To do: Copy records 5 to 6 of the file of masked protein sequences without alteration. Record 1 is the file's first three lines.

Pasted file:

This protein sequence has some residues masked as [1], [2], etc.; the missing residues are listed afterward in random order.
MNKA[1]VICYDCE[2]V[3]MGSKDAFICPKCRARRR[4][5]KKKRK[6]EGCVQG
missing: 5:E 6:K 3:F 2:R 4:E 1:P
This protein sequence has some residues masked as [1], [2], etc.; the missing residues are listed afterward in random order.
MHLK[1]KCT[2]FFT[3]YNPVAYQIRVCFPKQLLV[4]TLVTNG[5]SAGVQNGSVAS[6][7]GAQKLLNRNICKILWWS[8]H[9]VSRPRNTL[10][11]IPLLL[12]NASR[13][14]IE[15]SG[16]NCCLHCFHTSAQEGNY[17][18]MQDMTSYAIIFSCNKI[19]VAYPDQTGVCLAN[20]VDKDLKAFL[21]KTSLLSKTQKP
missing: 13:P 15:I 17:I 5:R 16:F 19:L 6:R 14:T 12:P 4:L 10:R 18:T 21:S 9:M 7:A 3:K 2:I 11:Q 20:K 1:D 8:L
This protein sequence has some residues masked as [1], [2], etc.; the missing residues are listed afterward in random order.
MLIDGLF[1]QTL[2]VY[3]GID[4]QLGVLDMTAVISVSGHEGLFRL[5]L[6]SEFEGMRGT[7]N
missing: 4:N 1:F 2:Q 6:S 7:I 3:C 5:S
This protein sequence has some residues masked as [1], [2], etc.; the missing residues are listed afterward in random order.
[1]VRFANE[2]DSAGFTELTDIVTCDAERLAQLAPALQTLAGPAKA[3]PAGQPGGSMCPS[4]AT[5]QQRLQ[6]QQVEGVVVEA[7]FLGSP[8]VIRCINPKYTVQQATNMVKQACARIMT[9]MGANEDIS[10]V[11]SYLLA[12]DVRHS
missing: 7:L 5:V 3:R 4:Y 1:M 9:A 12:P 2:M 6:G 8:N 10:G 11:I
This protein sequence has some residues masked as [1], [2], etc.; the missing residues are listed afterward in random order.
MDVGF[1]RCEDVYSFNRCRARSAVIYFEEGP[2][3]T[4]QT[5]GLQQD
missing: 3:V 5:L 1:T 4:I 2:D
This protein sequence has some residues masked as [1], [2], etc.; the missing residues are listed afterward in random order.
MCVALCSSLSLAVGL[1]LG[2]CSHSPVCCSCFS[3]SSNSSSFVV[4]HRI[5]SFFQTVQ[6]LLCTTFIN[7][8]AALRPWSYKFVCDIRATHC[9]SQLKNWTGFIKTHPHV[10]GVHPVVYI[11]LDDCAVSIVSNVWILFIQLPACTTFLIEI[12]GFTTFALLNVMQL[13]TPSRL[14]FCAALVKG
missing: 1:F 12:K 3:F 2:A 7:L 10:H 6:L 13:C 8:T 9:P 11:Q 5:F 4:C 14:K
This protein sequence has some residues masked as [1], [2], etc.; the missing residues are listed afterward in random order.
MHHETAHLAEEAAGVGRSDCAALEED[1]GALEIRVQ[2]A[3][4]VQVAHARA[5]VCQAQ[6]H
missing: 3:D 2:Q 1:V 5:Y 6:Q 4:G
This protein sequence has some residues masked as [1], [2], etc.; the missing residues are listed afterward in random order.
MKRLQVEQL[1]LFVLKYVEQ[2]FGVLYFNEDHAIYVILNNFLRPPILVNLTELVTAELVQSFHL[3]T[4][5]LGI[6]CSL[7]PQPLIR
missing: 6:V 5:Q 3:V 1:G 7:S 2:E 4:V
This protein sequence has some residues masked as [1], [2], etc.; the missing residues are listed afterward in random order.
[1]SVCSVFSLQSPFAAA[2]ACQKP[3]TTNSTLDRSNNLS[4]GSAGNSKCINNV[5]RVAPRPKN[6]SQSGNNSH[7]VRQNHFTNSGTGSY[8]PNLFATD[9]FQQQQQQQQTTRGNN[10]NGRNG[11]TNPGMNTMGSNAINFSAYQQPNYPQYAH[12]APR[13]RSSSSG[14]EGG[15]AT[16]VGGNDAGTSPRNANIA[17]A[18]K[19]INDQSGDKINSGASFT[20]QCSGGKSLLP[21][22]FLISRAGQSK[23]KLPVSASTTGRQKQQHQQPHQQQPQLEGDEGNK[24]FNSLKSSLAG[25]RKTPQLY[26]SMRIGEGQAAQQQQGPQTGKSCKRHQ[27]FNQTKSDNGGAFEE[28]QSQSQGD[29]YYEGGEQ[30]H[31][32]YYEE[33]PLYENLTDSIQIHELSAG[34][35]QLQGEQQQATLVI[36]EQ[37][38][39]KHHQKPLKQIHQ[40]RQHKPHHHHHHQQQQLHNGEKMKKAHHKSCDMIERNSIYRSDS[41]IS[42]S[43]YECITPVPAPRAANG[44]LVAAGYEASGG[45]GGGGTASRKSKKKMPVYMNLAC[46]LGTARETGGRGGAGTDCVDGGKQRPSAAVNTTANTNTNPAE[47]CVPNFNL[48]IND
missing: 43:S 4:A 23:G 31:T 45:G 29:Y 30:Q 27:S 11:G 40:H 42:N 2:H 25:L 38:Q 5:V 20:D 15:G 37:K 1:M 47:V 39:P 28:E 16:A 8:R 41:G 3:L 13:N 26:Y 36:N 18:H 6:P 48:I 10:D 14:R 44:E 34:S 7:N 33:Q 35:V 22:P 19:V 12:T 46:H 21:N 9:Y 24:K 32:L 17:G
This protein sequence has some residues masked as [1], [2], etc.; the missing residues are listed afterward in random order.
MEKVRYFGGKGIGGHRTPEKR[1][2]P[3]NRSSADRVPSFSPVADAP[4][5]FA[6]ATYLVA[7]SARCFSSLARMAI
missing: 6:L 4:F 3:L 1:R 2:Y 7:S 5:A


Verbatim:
This protein sequence has some residues masked as [1], [2], etc.; the missing residues are listed afterward in random order.
MDVGF[1]RCEDVYSFNRCRARSAVIYFEEGP[2][3]T[4]QT[5]GLQQD
missing: 3:V 5:L 1:T 4:I 2:D
This protein sequence has some residues masked as [1], [2], etc.; the missing residues are listed afterward in random order.
MCVALCSSLSLAVGL[1]LG[2]CSHSPVCCSCFS[3]SSNSSSFVV[4]HRI[5]SFFQTVQ[6]LLCTTFIN[7][8]AALRPWSYKFVCDIRATHC[9]SQLKNWTGFIKTHPHV[10]GVHPVVYI[11]LDDCAVSIVSNVWILFIQLPACTTFLIEI[12]GFTTFALLNVMQL[13]TPSRL[14]FCAALVKG
missing: 1:F 12:K 3:F 2:A 7:L 10:H 6:L 13:C 8:T 9:P 11:Q 5:F 4:C 14:K